I’ve never been a fan of Charlie Sheen - I always thought his brother was better looking, and his father was a better actor. But today, Charlie Sheen is in all our faces and on all our screens, and for the first time I feel like I have something in common with him.
Like Charlie Sheen, I have used a lot of drugs. Like Charlie Sheen, I have had a lot of sex. And like Charlie Sheen, I am HIV-positive.
When a famous person comes out as HIV-positive, the story is not just about them, and it’s not just about HIV. For the community of HIV-positive people, it’s inevitably a story about us. It’s impossible for those of us living with HIV not to see the debate, the judgements and shaming as directed not just at Charlie Sheen the actor, but at Charlie Sheen the symbol of people with HIV. You’re talking about us.
The story came crashing into my timeline in the form of a post from a friend in New York: the front cover of the US magazine National Enquirer, with the screaming headline CHARLIE SHEEN AIDS COVER UP. I felt sick.
The National Enquirer is hardly a bastion of fine journalism, but I doubt the rest of the media coverage will be much less salacious. Just that screamer headline contains at least two glaring mistruths.
First, HIV is not AIDS. Sheen is HIV-positive; that means he has the virus that, without treatment, almost always leads to AIDS. But AIDS is a disease that is now almost unknown, at least in rich countries like the US and Australia, where people can access treatment. Treatments for HIV are so good now that they can reduce the amount of virus in the bloodstream to virtually zero. This means that people with HIV can live long, productive, healthy lives once they are tested, diagnosed and on treatment. Sheen has told the Today Show he is on treatment and doing well – that means he does not have AIDS, and he’ll never develop AIDS.
Keeping your HIV status private is not a ‘cover-up’. A person’s HIV status is a personal matter and everyone, positive or negative, has a right to privacy. Even movie stars.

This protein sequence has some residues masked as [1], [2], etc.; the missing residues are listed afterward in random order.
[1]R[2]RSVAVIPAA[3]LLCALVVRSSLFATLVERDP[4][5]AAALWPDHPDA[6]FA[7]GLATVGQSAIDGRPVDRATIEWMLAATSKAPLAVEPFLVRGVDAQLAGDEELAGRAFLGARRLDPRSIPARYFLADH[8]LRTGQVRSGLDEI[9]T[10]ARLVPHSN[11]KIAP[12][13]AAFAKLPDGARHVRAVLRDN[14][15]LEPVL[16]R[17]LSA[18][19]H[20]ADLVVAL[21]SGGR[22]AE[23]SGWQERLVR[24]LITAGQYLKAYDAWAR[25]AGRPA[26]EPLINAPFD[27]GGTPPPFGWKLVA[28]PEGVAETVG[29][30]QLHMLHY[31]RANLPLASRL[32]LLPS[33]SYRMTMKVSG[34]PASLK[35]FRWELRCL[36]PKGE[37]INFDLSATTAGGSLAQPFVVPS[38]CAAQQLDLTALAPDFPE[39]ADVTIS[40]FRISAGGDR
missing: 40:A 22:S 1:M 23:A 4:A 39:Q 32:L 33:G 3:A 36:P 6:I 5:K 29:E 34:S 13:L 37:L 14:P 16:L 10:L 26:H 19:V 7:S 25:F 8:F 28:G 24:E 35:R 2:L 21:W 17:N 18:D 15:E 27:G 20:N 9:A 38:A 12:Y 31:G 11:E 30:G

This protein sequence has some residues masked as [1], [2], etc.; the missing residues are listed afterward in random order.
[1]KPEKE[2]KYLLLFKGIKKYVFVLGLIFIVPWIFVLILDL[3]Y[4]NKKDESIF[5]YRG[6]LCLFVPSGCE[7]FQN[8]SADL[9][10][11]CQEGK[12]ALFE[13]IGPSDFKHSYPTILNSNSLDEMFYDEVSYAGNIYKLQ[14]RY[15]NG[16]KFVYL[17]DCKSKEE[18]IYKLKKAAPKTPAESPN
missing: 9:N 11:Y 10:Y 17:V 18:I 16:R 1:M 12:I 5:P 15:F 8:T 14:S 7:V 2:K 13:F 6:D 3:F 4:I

And secondly, keeping your HIV status private is not a ‘cover-up’. A person’s HIV status is a personal matter and everyone, positive or negative, has a right to privacy. Even movie stars.
It’s a sad reality that, despite more than 30 years of education and information, HIV is still a highly stigmatised disease, so it’s understandable that most people with HIV don’t want that information to be made public. I feel sorry for Charlie Sheen in the same way that I feel sorry for the many HIV-positive people I know who have had the experience of having their HIV status disclosed without their permission. That right to privacy is something that, once it’s taken away, you can never get back.
According to the National Enquirer, Sheen has “SLEPT WITH THOUSANDS OF WOMEN — AND MEN!” So what? Some people have lots of sex, and if you’re HIV-positive there are precautions you can take to prevent transmission of the virus. Everyone knows condoms are one effective prevention tool, but we also now know from rigorous scientific studies that HIV treatment itself has a powerful preventative effect – possibly more effective than condoms alone.
The leading study in this area found that HIV treatments reduce the risk of passing on the virus by a staggering 96 per cent. By comparison, condoms are between 70 and 80 per cent effective in a real world scenario (because they sometimes break, slip or leak) and that’s enough to make them the gold standard for HIV prevention.
So the implicit message of the story – that because Sheen is HIV-positive, he shouldn’t have had all that sex – is nonsense. If he’s on treatment, the risk of transmission is practically zero. If Sheen used a condom (or if the other partner was on PrEP, the new frontier of HIV prevention), the risk is even lower.
As this story runs over the coming days, spare a thought for those of us who are HIV-positive, but don’t have the millions of dollars, the PR consultants, the spot on the Today Show. If you think Charlie Sheen deserves to be outed as HIV-positive, think about the young positive guy who did the right thing by telling his partner, and got bashed for it. Think about the woman whose family will never speak to her again after they found out. Think about my own ex-partner whose parents sent him a crate of disinfectant for Christmas. We are all Charlie Sheen, in some small way, today.
Stigma remains a very real force in the lives of people living with HIV. Medical treatments have reached the point where HIV need no longer cause any significant illness at all, but stigma is a burden we carry every single day. It eats away at your own sense of yourself, it makes you feel dirty and ashamed. So it takes great courage to say, "I am HIV-positive", even to your closest friends. Owning up to a TV audience of millions about a life of sex, drugs and HIV is something that’s given me newfound respect for Charlie Sheen.
Paul Kidd is a Victorian law reform activist who has lived with HIV for 30 years.